The album is anchored heavily by the title track which takes up a good portion of the first side — pairing the band’s freeform wander with an expanded guitar interplay and ululating vocals from Bell. The song hangs on their own particular ether and soaks in the damp humors of the humid atmosphere. They roll out of it with something of a ritual or incantation before pumping the calm out of the room for a tangled mass of distortion and woven wicker lines set ablaze in the Copenhagen sun. “Dr. Esperanto” closes out the set with a combination of the two — guitars still smoldering from the previous outing, but laced with Bell’s violin and a haunting bout of vocal apparitions. If you’ve stuck around here long enough, then chances are you’re already following the band’s releases with perked ears, but for any newcomers to the Just Exactly Perfect Sisters Band, this is as inviting a portal inward as any. Bonus: All come with bonus Download Content featuring 2 extra concerts (Die Friese – Bremen – 6th September and Rhiz – Vienna – 9th September)



Support the artist. Buy it HERE.

0 Comments

Dire Wolves – “Flow and Heady > By The Fireside”

Brand new heady jammer from Dire Wolves is up today and heralding a live release split between Feeding Tube and Cardinal Fuzz. The set was recorded live at the Festival of Endless Gratitude in Copenhagen last year and presents the band in full shamanic glory. The opener “Flow and Heady > By The Fireside” plunges straight into the heart of the beast, clawing through the psychedelic ephemera like only Dire Wolves could. Alexander’s guitars are as hooked into the ether as ever and as would be expected the track is doused in a swirling interplay between violin and voice that’s disorienting and delightful. The band has had an unstoppable couple of years and this LP shows no signs of stopping their roll. The LP lands on the tables April 17th. Definitely get in the running for one of these limited pressers.



Support the artist. Buy it HERE.

0 Comments

Dire Wolves

Last year’s Grow Towards The Light was an absolute highlight of the year, pushing the boundaries of Dire Wolves’ sound to further heights of lysergic ecstasy. The band made a bit of a companion piece last year, but it wound up as a merch table totem that was hard to get into the hands of the many, especially from a multi-coast band that didn’t have a sizeable tour. Unless you were at a handful of great shows last year, I Just Wasn’t Made For These Set Times remained out of reach. Enter Centripetal Force, though, who’ve not only revived it, but laid it down to vinyl as well. The record ably amplifies the vibes that were strewn throughout GTTL, expounding upon the grey-hued mists that spring forth from their sound – a mysterious mélange of vocal incantations that seem to meld with the wind, violins that saw at the air with desperate, wild panic, and guitars that singe with subtlety.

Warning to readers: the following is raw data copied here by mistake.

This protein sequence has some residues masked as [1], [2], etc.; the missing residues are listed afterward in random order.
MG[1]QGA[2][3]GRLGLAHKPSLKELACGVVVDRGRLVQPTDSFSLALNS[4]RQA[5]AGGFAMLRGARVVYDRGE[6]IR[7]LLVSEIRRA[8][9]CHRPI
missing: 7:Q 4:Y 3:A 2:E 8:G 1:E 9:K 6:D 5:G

Over the four tracks here the band stretch their strengths, packing in as much propulsive chaos as quiet moments of haunted introspection. The latter is particularly apparent on the side two opener “Circle of Friths,” a funereal specter that’s laced with sorrow. While Georgia Carbone might not put forth her woes in discernible language, the pain permeates the soul just as hard through her vocal exhumations. What’s most impressive is that this wasn’t even designed as an album proper, but a bonus for those who were taken by the live experience. Thankfully, Centripetal saw the release for what it was, a vital chink in the bands chain of releases that elevates the ache they put forth last year.



Support the artist. Buy it HERE.

0 Comments

Dire Wolves – “I Control The Weather”

If, for some reason I couldn’t possibly fathom, you haven’t already slid a copy of Dire Wolves essential LP from earlier this year onto your shelf, perhaps this disorienting new video for the band’s standout “I Control The Weather” might sway ya. Their verdant collection of cosmic psychedelia is one of the year’s best and the otherworldly croon of Gerogia Carbone and the guitar drip of Jeffery Alexander might just be more convincing than I could ever hope to be. Check the Sheila Bosco directed video above and don’t hesitate to nab that LP from the Beyond folks.